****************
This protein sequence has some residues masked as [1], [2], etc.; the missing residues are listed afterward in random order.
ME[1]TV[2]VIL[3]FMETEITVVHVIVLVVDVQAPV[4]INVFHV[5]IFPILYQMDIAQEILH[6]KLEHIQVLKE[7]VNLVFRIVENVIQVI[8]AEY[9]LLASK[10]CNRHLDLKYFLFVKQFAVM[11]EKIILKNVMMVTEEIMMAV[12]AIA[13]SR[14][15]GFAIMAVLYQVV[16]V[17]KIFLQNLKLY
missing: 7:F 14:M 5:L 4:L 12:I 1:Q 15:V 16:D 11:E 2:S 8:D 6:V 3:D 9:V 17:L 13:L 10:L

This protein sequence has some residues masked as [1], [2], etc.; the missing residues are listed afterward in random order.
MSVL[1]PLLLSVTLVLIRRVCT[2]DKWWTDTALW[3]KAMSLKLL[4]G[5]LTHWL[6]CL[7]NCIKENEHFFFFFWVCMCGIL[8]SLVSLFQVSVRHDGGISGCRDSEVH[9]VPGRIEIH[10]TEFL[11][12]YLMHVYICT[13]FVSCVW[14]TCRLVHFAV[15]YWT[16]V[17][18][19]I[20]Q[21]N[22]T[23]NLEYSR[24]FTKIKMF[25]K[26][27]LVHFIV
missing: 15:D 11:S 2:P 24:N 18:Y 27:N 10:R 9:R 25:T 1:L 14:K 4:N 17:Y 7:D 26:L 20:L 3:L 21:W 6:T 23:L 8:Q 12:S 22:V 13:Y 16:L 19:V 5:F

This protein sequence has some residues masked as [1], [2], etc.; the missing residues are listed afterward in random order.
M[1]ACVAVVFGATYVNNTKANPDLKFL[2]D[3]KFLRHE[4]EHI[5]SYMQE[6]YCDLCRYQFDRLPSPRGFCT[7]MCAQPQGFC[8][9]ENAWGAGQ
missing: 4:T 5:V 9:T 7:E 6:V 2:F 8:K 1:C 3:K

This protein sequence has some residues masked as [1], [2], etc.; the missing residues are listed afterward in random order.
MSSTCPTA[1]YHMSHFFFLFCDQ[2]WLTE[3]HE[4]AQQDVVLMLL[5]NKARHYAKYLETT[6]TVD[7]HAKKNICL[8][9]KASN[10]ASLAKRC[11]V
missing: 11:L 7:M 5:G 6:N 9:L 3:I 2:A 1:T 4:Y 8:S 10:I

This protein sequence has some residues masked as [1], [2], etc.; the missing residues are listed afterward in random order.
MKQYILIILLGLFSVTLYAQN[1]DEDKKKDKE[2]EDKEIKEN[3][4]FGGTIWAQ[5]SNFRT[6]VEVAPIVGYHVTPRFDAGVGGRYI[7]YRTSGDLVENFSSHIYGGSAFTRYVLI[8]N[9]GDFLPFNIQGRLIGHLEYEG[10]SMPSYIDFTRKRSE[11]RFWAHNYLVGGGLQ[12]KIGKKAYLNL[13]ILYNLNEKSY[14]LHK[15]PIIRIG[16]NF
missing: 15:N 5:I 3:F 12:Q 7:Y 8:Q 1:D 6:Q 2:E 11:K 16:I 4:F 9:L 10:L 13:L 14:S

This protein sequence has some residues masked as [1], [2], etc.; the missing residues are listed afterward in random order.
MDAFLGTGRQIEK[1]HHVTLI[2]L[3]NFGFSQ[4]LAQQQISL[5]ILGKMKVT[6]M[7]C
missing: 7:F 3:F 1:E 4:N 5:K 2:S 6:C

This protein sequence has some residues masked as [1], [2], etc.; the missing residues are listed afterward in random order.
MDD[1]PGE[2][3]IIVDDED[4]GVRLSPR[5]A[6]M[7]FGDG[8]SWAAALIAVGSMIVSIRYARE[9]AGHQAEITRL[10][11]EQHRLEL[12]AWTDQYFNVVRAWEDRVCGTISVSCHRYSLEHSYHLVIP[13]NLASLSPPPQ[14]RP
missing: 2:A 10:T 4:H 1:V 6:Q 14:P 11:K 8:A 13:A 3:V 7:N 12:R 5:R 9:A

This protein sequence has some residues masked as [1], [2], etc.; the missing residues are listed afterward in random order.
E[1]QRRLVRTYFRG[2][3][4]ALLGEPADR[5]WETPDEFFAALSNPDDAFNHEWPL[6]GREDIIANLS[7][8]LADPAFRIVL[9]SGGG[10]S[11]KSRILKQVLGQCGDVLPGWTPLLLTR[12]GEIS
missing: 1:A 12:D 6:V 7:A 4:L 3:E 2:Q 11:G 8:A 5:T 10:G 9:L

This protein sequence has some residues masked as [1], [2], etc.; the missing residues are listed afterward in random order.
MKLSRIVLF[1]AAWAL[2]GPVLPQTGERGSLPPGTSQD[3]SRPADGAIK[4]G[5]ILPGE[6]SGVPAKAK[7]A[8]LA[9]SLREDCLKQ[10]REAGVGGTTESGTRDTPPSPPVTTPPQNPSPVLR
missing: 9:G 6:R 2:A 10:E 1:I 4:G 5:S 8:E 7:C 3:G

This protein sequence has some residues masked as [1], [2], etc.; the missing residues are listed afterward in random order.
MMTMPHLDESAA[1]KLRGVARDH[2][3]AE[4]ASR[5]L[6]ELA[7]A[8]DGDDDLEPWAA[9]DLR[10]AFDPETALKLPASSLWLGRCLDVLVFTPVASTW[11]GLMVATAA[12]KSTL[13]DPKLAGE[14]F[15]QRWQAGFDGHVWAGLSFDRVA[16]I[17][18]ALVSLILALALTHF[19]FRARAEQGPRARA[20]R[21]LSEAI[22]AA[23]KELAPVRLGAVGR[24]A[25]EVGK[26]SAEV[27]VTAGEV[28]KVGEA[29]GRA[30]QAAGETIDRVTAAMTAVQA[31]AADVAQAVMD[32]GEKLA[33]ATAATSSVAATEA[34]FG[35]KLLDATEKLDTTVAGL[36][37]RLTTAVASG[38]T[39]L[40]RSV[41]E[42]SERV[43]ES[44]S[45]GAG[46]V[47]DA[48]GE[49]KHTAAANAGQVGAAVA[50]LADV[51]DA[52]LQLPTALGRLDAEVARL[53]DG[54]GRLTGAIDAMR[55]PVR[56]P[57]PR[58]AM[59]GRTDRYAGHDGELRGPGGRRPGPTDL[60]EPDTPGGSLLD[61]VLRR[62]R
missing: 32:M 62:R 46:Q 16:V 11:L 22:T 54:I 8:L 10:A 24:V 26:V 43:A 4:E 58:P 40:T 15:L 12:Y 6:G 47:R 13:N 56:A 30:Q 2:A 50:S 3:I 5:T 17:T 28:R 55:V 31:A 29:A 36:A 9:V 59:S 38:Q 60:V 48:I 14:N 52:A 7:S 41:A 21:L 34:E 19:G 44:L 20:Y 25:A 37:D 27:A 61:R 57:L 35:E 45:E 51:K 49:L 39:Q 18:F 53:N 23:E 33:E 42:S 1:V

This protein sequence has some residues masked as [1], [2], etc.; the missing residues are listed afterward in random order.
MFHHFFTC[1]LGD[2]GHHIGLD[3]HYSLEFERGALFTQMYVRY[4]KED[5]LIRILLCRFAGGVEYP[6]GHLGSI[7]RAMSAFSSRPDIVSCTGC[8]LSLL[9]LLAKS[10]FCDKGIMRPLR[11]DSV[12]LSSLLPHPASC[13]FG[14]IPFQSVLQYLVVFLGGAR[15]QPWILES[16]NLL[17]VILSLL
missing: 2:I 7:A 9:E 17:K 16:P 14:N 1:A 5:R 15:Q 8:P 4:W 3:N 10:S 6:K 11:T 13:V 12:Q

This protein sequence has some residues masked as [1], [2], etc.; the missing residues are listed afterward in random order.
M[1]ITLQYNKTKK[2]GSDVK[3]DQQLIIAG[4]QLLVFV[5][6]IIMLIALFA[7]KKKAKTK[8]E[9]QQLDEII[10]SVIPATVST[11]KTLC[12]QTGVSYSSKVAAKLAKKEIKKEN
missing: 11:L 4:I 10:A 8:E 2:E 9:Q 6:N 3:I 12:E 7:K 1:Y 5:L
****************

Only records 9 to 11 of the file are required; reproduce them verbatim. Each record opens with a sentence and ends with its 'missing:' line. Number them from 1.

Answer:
This protein sequence has some residues masked as [1], [2], etc.; the missing residues are listed afterward in random order.
MKLSRIVLF[1]AAWAL[2]GPVLPQTGERGSLPPGTSQD[3]SRPADGAIK[4]G[5]ILPGE[6]SGVPAKAK[7]A[8]LA[9]SLREDCLKQ[10]REAGVGGTTESGTRDTPPSPPVTTPPQNPSPVLR
missing: 9:G 6:R 2:A 10:E 1:I 4:G 5:S 8:E 7:C 3:G

This protein sequence has some residues masked as [1], [2], etc.; the missing residues are listed afterward in random order.
MMTMPHLDESAA[1]KLRGVARDH[2][3]AE[4]ASR[5]L[6]ELA[7]A[8]DGDDDLEPWAA[9]DLR[10]AFDPETALKLPASSLWLGRCLDVLVFTPVASTW[11]GLMVATAA[12]KSTL[13]DPKLAGE[14]F[15]QRWQAGFDGHVWAGLSFDRVA[16]I[17][18]ALVSLILALALTHF[19]FRARAEQGPRARA[20]R[21]LSEAI[22]AA[23]KELAPVRLGAVGR[24]A[25]EVGK[26]SAEV[27]VTAGEV[28]KVGEA[29]GRA[30]QAAGETIDRVTAAMTAVQA[31]AADVAQAVMD[32]GEKLA[33]ATAATSSVAATEA[34]FG[35]KLLDATEKLDTTVAGL[36][37]RLTTAVASG[38]T[39]L[40]RSV[41]E[42]SERV[43]ES[44]S[45]GAG[46]V[47]DA[48]GE[49]KHTAAANAGQVGAAVA[50]LADV[51]DA[52]LQLPTALGRLDAEVARL[53]DG[54]GRLTGAIDAMR[55]PVR[56]P[57]PR[58]AM[59]GRTDRYAGHDGELRGPGGRRPGPTDL[60]EPDTPGGSLLD[61]VLRR[62]R
missing: 32:M 62:R 46:Q 16:V 11:L 22:T 54:I 8:L 10:A 24:V 26:V 43:A 4:E 58:P 40:T 15:L 12:Y 6:G 47:R 13:N 56:A 30:Q 2:A 50:S 3:I 5:T 17:T 28:R 55:V 31:A 29:A 36:A 9:V 59:S 38:Q 60:V 48:I 14:N 52:A 7:S 41:A 21:L 34:E 19:G 44:L 20:Y 25:A 37:D 27:A 61:R 57:L 35:E 45:E 51:K 49:L 39:Q 18:F 53:N 23:E 33:E 42:S 1:V

This protein sequence has some residues masked as [1], [2], etc.; the missing residues are listed afterward in random order.
MFHHFFTC[1]LGD[2]GHHIGLD[3]HYSLEFERGALFTQMYVRY[4]KED[5]LIRILLCRFAGGVEYP[6]GHLGSI[7]RAMSAFSSRPDIVSCTGC[8]LSLL[9]LLAKS[10]FCDKGIMRPLR[11]DSV[12]LSSLLPHPASC[13]FG[14]IPFQSVLQYLVVFLGGAR[15]QPWILES[16]NLL[17]VILSLL
missing: 2:I 7:A 9:E 17:K 16:P 14:N 1:A 5:R 15:Q 8:P 4:W 3:N 10:S 6:K 11:T 13:V 12:Q